CMSC: MRI Protocol Recommendations

Attendees at the 2017 Annual Meeting of the Consortium of Multiple Sclerosis Centers heard there are revised recommended guidelines for the use of MRI (magnetic resonance imaging) in diagnosing and tracking progression in multiple sclerosis.  David K.B. Li. MD, FRCPC, introduced the revised recommendations for standardized protocol for MRI’s.

Dr. Anthony Traboulsee and Dr. David Li were two of the experts who worked on new MRI recommendations for CMSC.

Dr. Li has been in the field of radiology since the 1980’s and has championed the need for standardized protocol. He said the challenge is ‘how to use MRI in practical and cost effective ways.  In the 90’s there was some ambiguity about the quality of MRIs.  People were using different protocols and we couldn’t compare different MRIs. Through the Consortium, we had experts and clinicians from around the world, both neurologist and radiologists, come together to review our knowledge of MRIs.”

The Four U's

Dr. Li has adopted a theme for the revisions, based on four U’s – Universally Useful, Usable and Used.  He said the challenge was to make the guidelines useful and usable for everyone.  This is the fifth version of the recommendations – they were established in 2001 and the most recent version was adopted in 2015

“To be useful we want to be sure the guidelines are helpful and beneficial both for the patients and the people looking at the MRIs (neurologists and radiologists). Usable means the guidelines should be reasonable and practical,” said Dr. Li.    The final U – Used  - is a point Dr Li emphasized.  “There is no point in coming up with recommendations if no one uses them.  This probably has been the hardest part, getting people to accept those guidelines.” This U represents Used, and being acceptable and adopted.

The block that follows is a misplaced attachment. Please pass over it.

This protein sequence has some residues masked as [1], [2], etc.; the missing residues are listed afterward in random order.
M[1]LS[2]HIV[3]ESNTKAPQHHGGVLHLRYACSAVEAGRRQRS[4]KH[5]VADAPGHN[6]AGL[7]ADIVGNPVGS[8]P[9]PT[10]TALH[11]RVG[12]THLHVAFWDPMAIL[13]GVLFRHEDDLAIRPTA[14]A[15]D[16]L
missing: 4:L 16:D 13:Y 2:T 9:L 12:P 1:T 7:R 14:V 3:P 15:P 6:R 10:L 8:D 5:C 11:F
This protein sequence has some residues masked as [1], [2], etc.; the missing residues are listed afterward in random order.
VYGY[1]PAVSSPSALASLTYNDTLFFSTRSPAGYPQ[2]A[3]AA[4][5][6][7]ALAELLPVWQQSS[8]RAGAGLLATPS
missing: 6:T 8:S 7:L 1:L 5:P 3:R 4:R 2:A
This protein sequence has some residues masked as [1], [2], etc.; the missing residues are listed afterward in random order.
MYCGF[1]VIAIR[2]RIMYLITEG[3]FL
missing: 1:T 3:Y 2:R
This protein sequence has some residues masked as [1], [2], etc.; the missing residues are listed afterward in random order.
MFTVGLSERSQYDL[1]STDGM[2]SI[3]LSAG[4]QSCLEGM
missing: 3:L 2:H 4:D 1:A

Comparing MRIs

Dr. Li said the most important thing is MRIs done for diagnosis and for monitoring disease progression can be compared to previous MRI’s if the protocol is followed. “Someone has a scan from ten years ago, how do you compare it to one done today? When we first started using MRIs 25 years ago, the (imaging) slices were 10mm thick and now we can do them in 1mm,” said Dr. Li.  The thinner slice seen through MRI imaging allows a clearer look at lesions in the brain.  Dr. Li is excited about new scanners that allow for 3D acquisition of brain scans, saying this allows a better understanding of atrophy and ultimately is more useful for determining disease progression and if the disease modifying therapy the patient is on is effective.

The revision continues to state that the strength of the MRI machine is not critical, and the important part is using a standardized protocol. This standardization includes the issuing of reports post-MRI, that include common terminology to describe the findings and comparison with previous MRIs. The recommended description includes lesion type, location, size, shape, character, and number, and a qualitative assessment of T2, T1 and brain volume/atrophy.  The other part of the radiologist’s report should compare the results to previous MRI studies.

Consistency in Records

The whole concept of the CMSC recommendations is to allow consistency in the records, regardless of where the person with MS has their imaging done. By comparing previous MRIs, the doctors can construct the natural history of a person’s disease course with MS.

“If you do scans and they are different it becomes hard to compare if you change the way you acquire it using different scanners,” said Dr. Li.  “You know the saying garbage in, garbage out.  If you have good data being collected, it can be used 3, 5 or even 10 years from now.”

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